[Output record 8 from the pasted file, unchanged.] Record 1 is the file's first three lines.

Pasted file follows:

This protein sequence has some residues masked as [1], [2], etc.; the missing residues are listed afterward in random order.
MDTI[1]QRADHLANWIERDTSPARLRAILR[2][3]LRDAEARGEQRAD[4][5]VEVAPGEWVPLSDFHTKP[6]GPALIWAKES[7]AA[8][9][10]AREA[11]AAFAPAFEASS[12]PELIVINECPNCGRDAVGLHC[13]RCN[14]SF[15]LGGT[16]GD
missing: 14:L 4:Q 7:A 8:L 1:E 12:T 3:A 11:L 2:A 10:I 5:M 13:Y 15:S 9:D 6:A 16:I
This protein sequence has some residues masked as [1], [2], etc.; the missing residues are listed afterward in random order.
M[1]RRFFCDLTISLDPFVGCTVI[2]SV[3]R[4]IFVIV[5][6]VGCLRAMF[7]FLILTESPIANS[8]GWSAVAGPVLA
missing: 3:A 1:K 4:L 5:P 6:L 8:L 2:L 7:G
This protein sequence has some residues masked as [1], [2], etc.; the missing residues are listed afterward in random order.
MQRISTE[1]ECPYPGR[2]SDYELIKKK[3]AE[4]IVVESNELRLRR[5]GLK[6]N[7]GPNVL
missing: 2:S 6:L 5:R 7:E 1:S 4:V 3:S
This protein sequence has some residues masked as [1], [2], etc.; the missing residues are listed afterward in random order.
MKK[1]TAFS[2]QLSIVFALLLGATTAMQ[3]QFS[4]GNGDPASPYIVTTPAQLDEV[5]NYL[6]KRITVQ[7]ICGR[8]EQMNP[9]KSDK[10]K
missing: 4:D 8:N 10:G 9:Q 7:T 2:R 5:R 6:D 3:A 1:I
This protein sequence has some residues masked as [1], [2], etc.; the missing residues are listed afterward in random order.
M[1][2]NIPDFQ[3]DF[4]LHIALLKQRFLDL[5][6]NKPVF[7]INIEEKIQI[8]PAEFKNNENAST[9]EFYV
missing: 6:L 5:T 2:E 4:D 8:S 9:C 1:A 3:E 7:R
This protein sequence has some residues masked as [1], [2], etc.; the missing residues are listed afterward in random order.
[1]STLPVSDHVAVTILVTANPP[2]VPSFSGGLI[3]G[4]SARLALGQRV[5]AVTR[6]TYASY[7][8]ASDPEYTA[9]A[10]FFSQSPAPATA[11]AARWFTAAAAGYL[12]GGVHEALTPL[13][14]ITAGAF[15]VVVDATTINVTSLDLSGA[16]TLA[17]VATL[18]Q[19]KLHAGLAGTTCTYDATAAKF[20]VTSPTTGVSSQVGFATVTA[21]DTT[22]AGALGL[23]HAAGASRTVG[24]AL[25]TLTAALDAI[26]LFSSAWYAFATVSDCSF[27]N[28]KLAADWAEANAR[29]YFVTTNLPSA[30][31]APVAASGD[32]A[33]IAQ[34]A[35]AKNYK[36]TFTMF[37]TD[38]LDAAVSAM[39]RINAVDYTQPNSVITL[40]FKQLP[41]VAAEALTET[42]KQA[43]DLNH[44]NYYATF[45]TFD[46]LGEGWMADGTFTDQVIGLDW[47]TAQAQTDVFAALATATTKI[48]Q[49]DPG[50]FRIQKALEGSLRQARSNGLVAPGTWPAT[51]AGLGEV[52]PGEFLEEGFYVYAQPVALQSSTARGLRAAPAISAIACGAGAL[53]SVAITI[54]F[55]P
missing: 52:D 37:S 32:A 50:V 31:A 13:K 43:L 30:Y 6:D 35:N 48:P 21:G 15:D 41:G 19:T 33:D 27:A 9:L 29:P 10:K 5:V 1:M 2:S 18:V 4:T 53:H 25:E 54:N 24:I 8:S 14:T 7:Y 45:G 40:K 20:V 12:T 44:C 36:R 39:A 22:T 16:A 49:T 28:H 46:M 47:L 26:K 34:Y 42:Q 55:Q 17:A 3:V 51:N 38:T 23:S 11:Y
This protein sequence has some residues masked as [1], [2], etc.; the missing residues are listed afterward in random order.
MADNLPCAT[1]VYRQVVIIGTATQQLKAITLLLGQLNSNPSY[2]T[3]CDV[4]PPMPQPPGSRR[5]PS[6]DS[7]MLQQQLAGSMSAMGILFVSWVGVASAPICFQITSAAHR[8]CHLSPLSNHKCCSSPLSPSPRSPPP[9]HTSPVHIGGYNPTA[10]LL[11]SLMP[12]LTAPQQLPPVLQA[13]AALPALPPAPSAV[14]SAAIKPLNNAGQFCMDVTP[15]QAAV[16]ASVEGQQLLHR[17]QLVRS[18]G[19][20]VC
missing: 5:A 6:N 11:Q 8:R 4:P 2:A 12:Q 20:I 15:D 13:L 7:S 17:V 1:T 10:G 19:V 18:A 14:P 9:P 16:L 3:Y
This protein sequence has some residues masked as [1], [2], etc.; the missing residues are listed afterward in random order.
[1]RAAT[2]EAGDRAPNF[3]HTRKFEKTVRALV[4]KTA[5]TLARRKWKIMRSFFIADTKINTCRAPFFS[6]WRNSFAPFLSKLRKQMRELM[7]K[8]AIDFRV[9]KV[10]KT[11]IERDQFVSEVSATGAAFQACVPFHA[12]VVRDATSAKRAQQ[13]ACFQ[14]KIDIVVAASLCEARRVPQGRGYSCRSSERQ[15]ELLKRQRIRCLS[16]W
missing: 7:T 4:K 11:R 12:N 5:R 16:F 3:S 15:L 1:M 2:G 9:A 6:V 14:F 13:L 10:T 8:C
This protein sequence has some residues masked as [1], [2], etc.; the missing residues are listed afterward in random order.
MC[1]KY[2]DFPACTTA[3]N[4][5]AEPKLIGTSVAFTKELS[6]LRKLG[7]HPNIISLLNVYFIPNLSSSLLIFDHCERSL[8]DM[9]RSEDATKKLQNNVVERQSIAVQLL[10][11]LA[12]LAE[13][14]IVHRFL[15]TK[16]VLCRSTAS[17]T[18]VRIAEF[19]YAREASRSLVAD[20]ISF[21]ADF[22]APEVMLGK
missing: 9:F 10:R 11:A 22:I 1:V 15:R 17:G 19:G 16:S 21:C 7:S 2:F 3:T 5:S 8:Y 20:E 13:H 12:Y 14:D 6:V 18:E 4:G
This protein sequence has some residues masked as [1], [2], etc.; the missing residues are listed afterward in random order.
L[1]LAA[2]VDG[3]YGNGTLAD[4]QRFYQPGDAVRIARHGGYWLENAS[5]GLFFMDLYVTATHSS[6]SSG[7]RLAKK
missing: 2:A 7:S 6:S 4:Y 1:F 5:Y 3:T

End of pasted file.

This protein sequence has some residues masked as [1], [2], etc.; the missing residues are listed afterward in random order.
[1]RAAT[2]EAGDRAPNF[3]HTRKFEKTVRALV[4]KTA[5]TLARRKWKIMRSFFIADTKINTCRAPFFS[6]WRNSFAPFLSKLRKQMRELM[7]K[8]AIDFRV[9]KV[10]KT[11]IERDQFVSEVSATGAAFQACVPFHA[12]VVRDATSAKRAQQ[13]ACFQ[14]KIDIVVAASLCEARRVPQGRGYSCRSSERQ[15]ELLKRQRIRCLS[16]W
missing: 7:T 4:K 11:R 12:N 5:R 16:F 3:S 15:L 1:M 2:G 9:A 6:V 14:F 13:L 10:T 8:C